Who Designed The Titanic?

A recent tragedy has brought back the Titanic in the news. Beyond people discussing once more about James Cameron’s movie, there were back jokes and some who took the opportunity to educate others about the history of the famous sinking ship. This made me realize that I totally forgot everything I read about it in the late 1990s, so I looked at:

Who Is the Architect of The Titanic?

The most common answer to that question is apparently chief naval architect Thomas Andrews, but it turns out it’s not totally exact. So, let’s take a closer look at the construction of the boat.

First, if you’re too young to know about this, or you were living in a cave until recently, here is a brief history of the RMS Titanic:

Built by the renowned shipbuilding company Harland and Wolff, the Titanic was a marvel of engineering and luxury during its time. It was part of the Olympic-class ocean liners commissioned by the White Star Line, which aimed to create the largest, safest, and most luxurious ships in the world. It was designed to be a floating palace, catering to the wealthiest and most discerning passengers of the early 20th century.

On April 10, 1912, the Titanic left Southampton, England, for its inaugural voyage. However, only four days into its journey, the “unsinkable” Titanic ran aground on an iceberg in the chilly North Atlantic Ocean. The ship’s hull sustained significant damage as a result of the accident, and it eventually sank in the early hours of April 15.

Designing the Titanic, a Team Effort

The design of the Titanic, which was overseen by Lord Pirrie, a director of both Harland and Wolff and the White Star Line, is frequently credited to just Thomas Andrews, although it actually involved three major designers: Andrews, Alexander Carlisle, and Edward Wilding.

Alexander Carlisle, the predecessor of Andrews as chief naval architect, played a significant role in the internal design of the Titanic. He was responsible for the ship’s fixtures, fittings, equipment, and general arrangements. Carlisle also oversaw the implementation of the davits system for the lifeboats, a crucial aspect of the ship’s safety features.

After a long career at Harland and Wolff, Carlisle retired in 1910 but remained involved in the industry as a shareholder in the Welin Davit & Engineering Company Ltd, the company that manufactured the davits.

1958 film “A Night to Remember”made of Thomas Andrews the sole designer of the Titanic.

Edward Wilding, the deputy to Thomas Andrews in the design department, contributed his expertise in mathematical calculations related to the stability, displacement, and hull integrity of the new ships. He worked closely with Andrews during the design stages and succeeded him as the chief naval architect a few years after Andrews tragically perished in the Titanic disaster.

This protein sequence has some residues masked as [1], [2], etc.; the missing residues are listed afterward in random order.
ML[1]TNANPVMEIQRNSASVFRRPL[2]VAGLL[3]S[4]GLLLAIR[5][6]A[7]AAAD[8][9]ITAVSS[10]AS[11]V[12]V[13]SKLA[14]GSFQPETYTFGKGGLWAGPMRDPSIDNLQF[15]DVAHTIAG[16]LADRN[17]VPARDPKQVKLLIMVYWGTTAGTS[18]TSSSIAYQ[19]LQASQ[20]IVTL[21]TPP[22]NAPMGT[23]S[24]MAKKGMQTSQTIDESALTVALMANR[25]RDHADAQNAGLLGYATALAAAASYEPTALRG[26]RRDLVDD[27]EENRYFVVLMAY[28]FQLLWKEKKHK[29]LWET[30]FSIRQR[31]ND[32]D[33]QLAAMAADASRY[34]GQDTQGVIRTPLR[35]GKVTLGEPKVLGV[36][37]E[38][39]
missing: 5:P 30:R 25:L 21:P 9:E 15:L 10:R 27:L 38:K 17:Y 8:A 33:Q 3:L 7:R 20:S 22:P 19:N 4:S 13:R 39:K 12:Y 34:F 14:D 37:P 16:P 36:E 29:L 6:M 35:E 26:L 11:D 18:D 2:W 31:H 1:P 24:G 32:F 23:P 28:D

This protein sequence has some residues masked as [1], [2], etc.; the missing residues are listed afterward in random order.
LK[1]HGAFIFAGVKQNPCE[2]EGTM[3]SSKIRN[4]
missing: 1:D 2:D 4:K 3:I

It is worth noting that Carlisle had some disagreements with Lord Pirrie regarding the number of lifeboats required for a vessel of the Titanic’s size. It has been claimed that if Carlisle’s recommendations for the number of lifeboats had been accepted, the overall death toll of the Titanic’s sinking would have been lower.

The Simplification of History by Movies

The misconception that Thomas Andrews was the sole designer of the Titanic can be attributed, in part, to the influence of film. In the 1958 film adaptation of Walter Lord’s book “A Night to Remember,” which recounts the Titanic disaster, certain fictionalized scenes were included to enhance the dramatic impact.

These scenes, such as the ship’s formal naming ceremony and Thomas Andrews’ characterization, have perpetuated the idea that Andrews was the sole designer and that he tragically perished with his creation.

Despite the historical inaccuracies, films like “A Night to Remember” and James Cameron’s blockbuster “Titanic” have solidified Andrews’ position as the iconic designer of the ship in the public consciousness.

If you found this interesting, I’m encouraging you to take a look at another one of my articles, the one about the construction of the Orient Express.

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